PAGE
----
It would be less than accurate to say the new Xbox All Access offering from Microsoft (NASDAQ:MSFT) is bulletproof. There are some clear downsides, and the most recent iteration of the program seems to raise as many questions as it answers. Still, it’s a program current and prospective owners of Microsoft stock should celebrate.
It makes buying the uncomfortably expensive Xbox far more palatable to gamers. Indeed, factoring in access to “rented” games rather than requiring the outright purchase of them, Xbox All Access is now arguably the better value relative to owning the rival PlayStation 4 console, made by Sony (NYSE:SNE).
In that light, it’s pure genius.
Introducing Xbox All Access
The new program was officially unveiled late last month. The software giant already offered online access to an ever-rotating collection of more video games through a service called Xbox Game Pass (think of it as a Netflix for Xbox games). Through the new Xbox All Access program though, gamers can effectively rent-to-own an Xbox console, while also enjoying access to all the titles available via Game Pass.
Two plans are available. For $21.99-per-month paid over period of two years, video gamers can purchase an Xbox One S … Microsoft’s capable, more affordable console that retails for somewhere between $250 and $300. Consumers willing to pay $34.99-per-month can essentially finance the purchase of the more powerful Xbox One X, which is normally available at price points between $400 and $500, depending on the bundle in question.
Both plans include access to Xbox Game Pass and Xbox Live Gold, both of which would each normally sell for $10-per-month (though the latter gets considerably cheaper when longer-term commitments are made).
Although credit for the program is being provided by Dell (credit check is required), sign-ups for the service — and retrieval of the console — are only handled at a Microsoft store. No online sign-up is available … at least not yet.
Microsoft says the offering is only going to be offered for a limited time.
Pure Genius From MSFT
Truth be told, it’s not likely that even Microsoft knows how Xbox All Access will pan out. At this stage it’s likely only to be a relatively inexpensive experiment from a company that desperately needs to get creative in how it makes and markets its video game wares.
Sony has essentially won the console gaming war, by the way. As of the end of last year, Electronic Arts (NASDAQ:EA) estimates that Sony has sold two and a half times more PlayStation 4 units than Microsoft has sold of its Xbox One.
Perhaps worse, Nintendo (OTCMKTS:NTDOY) — which just a couple years ago was a distant third in terms of gaming-based revenue, and losing ground — earlier this year was projected to lap Microsoft on the purely financial metric.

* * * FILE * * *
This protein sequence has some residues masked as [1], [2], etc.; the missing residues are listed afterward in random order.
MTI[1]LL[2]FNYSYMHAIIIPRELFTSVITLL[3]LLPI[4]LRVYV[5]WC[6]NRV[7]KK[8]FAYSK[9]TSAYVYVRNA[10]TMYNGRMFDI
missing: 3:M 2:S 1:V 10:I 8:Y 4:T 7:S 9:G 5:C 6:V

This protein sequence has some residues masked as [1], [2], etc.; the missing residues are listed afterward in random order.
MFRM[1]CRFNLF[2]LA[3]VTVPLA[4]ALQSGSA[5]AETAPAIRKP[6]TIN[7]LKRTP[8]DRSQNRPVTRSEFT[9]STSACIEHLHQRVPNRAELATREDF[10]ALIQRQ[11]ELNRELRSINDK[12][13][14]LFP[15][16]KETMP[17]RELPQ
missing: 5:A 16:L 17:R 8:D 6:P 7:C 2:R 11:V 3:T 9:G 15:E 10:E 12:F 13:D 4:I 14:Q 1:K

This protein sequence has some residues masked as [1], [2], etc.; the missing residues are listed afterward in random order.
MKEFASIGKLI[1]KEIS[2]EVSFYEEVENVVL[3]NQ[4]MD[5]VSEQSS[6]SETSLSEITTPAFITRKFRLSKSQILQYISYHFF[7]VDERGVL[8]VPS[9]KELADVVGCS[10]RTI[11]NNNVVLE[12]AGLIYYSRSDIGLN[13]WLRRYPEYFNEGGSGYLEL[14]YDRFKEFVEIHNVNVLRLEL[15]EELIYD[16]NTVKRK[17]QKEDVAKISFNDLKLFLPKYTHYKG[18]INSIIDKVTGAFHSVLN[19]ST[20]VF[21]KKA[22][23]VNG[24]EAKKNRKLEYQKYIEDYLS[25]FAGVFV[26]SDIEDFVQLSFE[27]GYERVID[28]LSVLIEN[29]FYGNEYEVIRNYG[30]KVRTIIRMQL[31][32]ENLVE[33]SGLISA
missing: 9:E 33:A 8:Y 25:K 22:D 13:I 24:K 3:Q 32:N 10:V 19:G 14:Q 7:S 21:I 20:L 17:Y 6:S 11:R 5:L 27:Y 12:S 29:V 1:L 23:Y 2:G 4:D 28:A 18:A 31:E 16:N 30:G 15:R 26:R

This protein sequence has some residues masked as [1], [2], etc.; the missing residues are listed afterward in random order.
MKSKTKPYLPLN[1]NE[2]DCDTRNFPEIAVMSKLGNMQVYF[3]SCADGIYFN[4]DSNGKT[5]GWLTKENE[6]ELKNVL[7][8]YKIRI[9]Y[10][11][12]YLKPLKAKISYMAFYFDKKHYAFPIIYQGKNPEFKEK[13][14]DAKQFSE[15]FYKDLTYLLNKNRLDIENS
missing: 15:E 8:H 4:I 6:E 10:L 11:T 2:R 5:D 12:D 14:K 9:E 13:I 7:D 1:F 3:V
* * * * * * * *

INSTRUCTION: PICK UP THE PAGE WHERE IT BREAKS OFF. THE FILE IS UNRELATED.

The advent of Xbox All Access may or may not stop that bleeding, though it’s difficult to think it will somehow hurt Microsoft’s gaming business or Microsoft stock. It’s another way to sell Xbox consoles, which ultimately becomes another way to sell Xbox games. It’s another chance for MSFT to collect a little (or a lot) of revenue through in-game micro-transactions.
Tim Woodley, senior vice president for video game developer 505 Games and supporter of Game Pass recently commented on his company’s success via Microsoft’s service “We don’t need to make a ton of money off that first purchase because we know if we can keep the player engaged that DLC will grow because they are enjoying the game … Something like Game Pass heightens that ability. It was looked at like the service that was going to cannibalize sales, but we’ve seen the opposite.”
Arguably more than anything else though, the launch of Xbox All Access may well extend the shelf-life of an Xbox One product lineup that was already losing traction, proving unaffordable for some gamers, while satisfying other would-be subscribers who may have been holding out for the oft-rumored, but never-confirmed PlayStation 5 presumed to become available next year. That gives MSFT several months to pull some people into the Xbox ecosystem where they just might stay.
In the meantime, the company may finally use the time it’s been given to start developing some much-needed exclusive titles.
Bottom Line for Microsoft Stock
As for the impact the launch of such a program may make on MSFT stock, there’s more potential here than it may seem on the surface. It’s a “slow burn” kind of impact though.
Few investors — even those who own Microsoft stock — realize it, but video gaming now accounts for about a tenth of the company’s total revenue, and its gaming division’s top line grew nearly 40% year-over-year last quarter.
That only scratches the surface of what could be, however. The video gaming industry should be worth just a little less than $138 billion this year, but the industry could grow to a market worth $180 billion by 2021. Microsoft wasn’t in a tremendous position to capture its fair share of that growth, and it still may not. At least with Xbox All Access in place though, the company has a decent chance at fending off more affordable competition.
It’s a start in the right direction for Microsoft stock.
As of this writing, James Brumley did not hold a position in any of the aforementioned securities. You can follow him on Twitter, at @jbrumley.